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UK politics - Hamsterwheel

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UK politics - Hamsterwheel

Old 5th May 2010, 01:31
  #561 (permalink)  
 
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Now here's a thought. Vote in the Conservatives with enough seats to make a decent Parliament, tactically vote in Labour seats to bring in a LibDem.
Airey, I think you have got it spot on. The trouble is that the "blues" then have to tackle the "problem that shall not speak its name" namely the deficit and how we, as a country, avoid sinking into a Greek morass. By all accounts, excuse the weak pun, a rise of 6p in the pound in income tax and swingeing cuts in public expenditure are required to steer HMS UK back onto the straight and narrow. Will Cameron and Osbourne have the political nerve to do this? And if they did what would the markets and the populace do? Exodus of major companies from the UK. Riots in the streets as public sector workers pensions are wound up? Mass unemployment?

My personal opinion is that they, the blues, wouldn't last long in any of the above scenarios. My worry is what happens if they don't bite the bullet. The only winners in this scenario would appear to be the Lib/Dems. Discuss.
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Old 5th May 2010, 07:38
  #562 (permalink)  
 
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Given the cuts that are coming, I can see 1974 all over again. Anyone wish to open a book on the October 2010 general election?

Norm, I note this is the 2nd thread in as many days where you've said something stupid. The tone of this debate has been civilised throughout, up until your coach & horses. turned up.
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Old 5th May 2010, 08:52
  #563 (permalink)  
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Austerity.

Those who were brought up in the fifties have already experienced it and we survived. So did the Labour Party who gave us it and the Conservative Party who ended it.

But we were of a post-war generation and even Austerity was better than what went before. There are hard times a-coming and I don't think the soft, pampered post-sixties generations will enjoy taking their medicine. As for we wrinklies, there's still a few vacant holes on our belts and some of us can remember the recipe for nettle soup and how to make "coffee" from dandelion roots...
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Old 5th May 2010, 08:59
  #564 (permalink)  
 
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Here here!!Mr B that's just what these generations of milksops we have bred snce the war need a bit austerity,then they will have a excuse for dressing like tramps when all they have to wear is hand me downs,get rid of some of the fat as well with a diet of bread and dripping.

Bring back national sevice as well.
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Old 5th May 2010, 09:02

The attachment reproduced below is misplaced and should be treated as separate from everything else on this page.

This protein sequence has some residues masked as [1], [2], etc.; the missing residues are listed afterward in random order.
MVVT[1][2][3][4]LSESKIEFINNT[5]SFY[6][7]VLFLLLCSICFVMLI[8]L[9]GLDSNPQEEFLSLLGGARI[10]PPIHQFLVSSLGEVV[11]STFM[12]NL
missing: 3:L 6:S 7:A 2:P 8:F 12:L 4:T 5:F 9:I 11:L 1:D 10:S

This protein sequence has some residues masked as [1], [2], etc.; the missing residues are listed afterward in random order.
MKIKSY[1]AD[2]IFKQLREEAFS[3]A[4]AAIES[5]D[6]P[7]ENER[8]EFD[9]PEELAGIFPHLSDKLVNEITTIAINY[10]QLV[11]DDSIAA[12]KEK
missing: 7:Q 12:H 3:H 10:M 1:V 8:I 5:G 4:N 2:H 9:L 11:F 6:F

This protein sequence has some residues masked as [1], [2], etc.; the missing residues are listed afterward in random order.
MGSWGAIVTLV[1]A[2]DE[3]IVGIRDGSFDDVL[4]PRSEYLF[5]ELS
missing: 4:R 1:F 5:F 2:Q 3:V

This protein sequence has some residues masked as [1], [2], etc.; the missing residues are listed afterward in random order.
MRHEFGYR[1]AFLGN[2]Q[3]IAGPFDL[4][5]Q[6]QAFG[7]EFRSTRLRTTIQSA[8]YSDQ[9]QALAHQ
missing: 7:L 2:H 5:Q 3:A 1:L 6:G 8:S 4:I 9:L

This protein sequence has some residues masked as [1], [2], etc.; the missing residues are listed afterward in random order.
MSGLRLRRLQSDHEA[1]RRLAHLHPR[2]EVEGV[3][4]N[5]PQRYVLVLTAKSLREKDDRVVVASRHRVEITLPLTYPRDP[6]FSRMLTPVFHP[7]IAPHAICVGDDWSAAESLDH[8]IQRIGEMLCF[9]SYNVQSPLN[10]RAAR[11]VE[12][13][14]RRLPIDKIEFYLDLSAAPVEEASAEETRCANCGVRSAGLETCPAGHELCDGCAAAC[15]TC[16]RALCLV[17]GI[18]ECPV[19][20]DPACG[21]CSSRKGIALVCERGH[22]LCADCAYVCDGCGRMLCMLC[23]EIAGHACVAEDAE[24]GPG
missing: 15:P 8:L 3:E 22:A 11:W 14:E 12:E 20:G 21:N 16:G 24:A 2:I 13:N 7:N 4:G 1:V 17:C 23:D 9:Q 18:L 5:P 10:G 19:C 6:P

#565 (permalink)  
 
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......not to mention brewin' your own vino.
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Old 5th May 2010, 09:25
  #566 (permalink)  
 
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So did the Labour Party who gave us it and the Conservative Party who ended it.
Errrm, don't you think that the effects of the second world war and the costs of running an empire were responsible for austerity? Britain was wrecked physically, financially and materially by WW2, laying the blame for austerity at the door of any political party is just a little bit naughty.
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Old 5th May 2010, 09:31
  #567 (permalink)  
 
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G&T:
I was going to rebutt a statement made by someone suggesting that Saint Blair reduced the national debt
I never mentioned anything so hagiographic. Blair started out with the national debt at 41% of GDP, and handed it over to Brown at 36% of GDP. Fact.

Thatcher left power with the national debt at 27% of GDP, down from the 43% she inherited, and Major ramped it up. It's currently at 53% on Brown's watch.

I leave it to you to mention the miners.
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Old 5th May 2010, 10:01
  #568 (permalink)  
 
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hagiographic?,that's a splendid word Mr P,prolly sent most prunners seeking out their dictionary,not I of course.
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Old 5th May 2010, 12:30
  #569 (permalink)  
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Will we see similar scenes here?

BBC News - Greece brought to halt by general strike over cuts
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Old 5th May 2010, 12:52
  #570 (permalink)  
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What I would like to see (but won't of course) is at least 50% of the newly elected MPs coming from independent or minor party sources.

Not being part of the comfortable establishment we have had for so long, they would be much more inclined to consider each proposal on its merits, not where it came from.
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Old 5th May 2010, 13:52
  #571 (permalink)  
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Tower Hamlets Labour candidates register extra voters to their homes - Times Online
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Old 5th May 2010, 14:11
  #572 (permalink)  
 
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When approached by The Times yesterday, Mr Ahmed, a restaurateur, locked himself behind his door and insisted that all the other occupants were out. “You are discriminating our family,” he said.
Notice how quickly the candidate played the race card. He must have felt that making accusations of discrimination would suppress the investigation. I wonder what gave him that impression?
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Old 5th May 2010, 14:31
  #573 (permalink)